COM August 2008

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Large unilocular radiolucency associated with impacted tooth # 32

Dolphine Oda, BDS, MSc
doda@u.washington.edu

Contributed by
Dr. Adam Fettig
Knoff & Fettig Oral & Maxillofacial Surgery, Kirkland-Washington

Case Summary and Diagnostic Information

This is a 62-year-old white male referred by his general dentist for a deeply impacted tooth # 32 associated with a large unilocular radiolucency. This lesion was discovered on routine dental examination. There was no evidence of a swelling and the patient denied any pain or parasthesia.

Diagnostic Information Available

History of present Illness

This is a 62-year-old white male referred by his general dentist for a deeply impacted tooth # 32 associated with a large unilocular radiolucency.  This lesion was discovered on routine dental examination.  There was no evidence of a swelling and the patient denied any pain or parasthesia. 

Figure 1 This is a panoramic view taken at the first clinical presentation.  The radiograph demonstrates a well-defined to corticated unilocular radiolucency around impacted tooth #32 with the tooth displaced inferiorly.    

Medical History

His past medical history is significant for cardiac stents in 2000 and 2002 and kidney stones in 2004.  His medications include Vytorin, Lisinopril and Aspirin.

Clinical and Radiographic Findings

Radiographic findings included multiple missing teeth, multiple teeth with large cavities and a well-defined large and unilocular radiolucency around the crown of impacted tooth # 32.  Clinical examination revealed no evidence of swelling and the patient denied any pain or parasthesia. 

Excisional Biopsy

Treatment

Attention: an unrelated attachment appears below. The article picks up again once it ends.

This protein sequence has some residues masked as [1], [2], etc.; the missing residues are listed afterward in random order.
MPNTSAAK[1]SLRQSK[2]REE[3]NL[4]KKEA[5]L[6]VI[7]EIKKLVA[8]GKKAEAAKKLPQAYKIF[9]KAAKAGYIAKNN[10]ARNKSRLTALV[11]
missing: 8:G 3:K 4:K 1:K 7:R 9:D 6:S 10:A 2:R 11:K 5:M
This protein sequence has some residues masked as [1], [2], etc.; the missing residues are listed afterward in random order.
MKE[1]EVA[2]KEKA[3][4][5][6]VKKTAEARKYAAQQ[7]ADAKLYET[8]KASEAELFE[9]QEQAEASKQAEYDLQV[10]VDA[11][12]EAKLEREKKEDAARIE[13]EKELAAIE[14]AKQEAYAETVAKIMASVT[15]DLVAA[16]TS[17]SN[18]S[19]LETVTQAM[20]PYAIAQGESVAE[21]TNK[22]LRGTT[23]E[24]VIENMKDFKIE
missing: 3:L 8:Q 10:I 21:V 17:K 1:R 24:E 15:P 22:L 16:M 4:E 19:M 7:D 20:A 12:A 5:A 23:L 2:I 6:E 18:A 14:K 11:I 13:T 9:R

Under IV sedation, tooth # 32 was removed and the cavity curetted and thoroughly irrigated.  The soft tissue was in form of a sac surrounding the crown of tooth #32.  The area healed without any events. 

Incisional and excisional biopsy

The biopsy specimen was read by Dr. Thomas Morton at the Oral Pathology Biopsy Service, University of Washington.  Histological examination revealed a cystic structure lined by epithelium and supported by fibrous connective tissue wall (Figures 2 & 3).  The lining epithelium is non-keratinized stratified squamous in type (Figure 3).  The connective tissue wall comprises the bulk of the specimen is cellular in some areas and fibrotic in others.  It contains a few lymphocytes, plasma cells and neutrophils.  It also contains small aggregates of hemosiderin pigment.    

Figure 2 Low power (x100) histology shows a cystic structure lined by non-keratinized stratified squamous epithelium and supported by a thick connective tissue wall infiltrated by a few acute and chronic inflammatory cells. It also contains clusters of hemosiderin pigment.

Figure 3 Higher power (200) histology shows the lining epithelium, connective tissue wall, inflammatory cells and hemosiderin pigment at a closer magnification.

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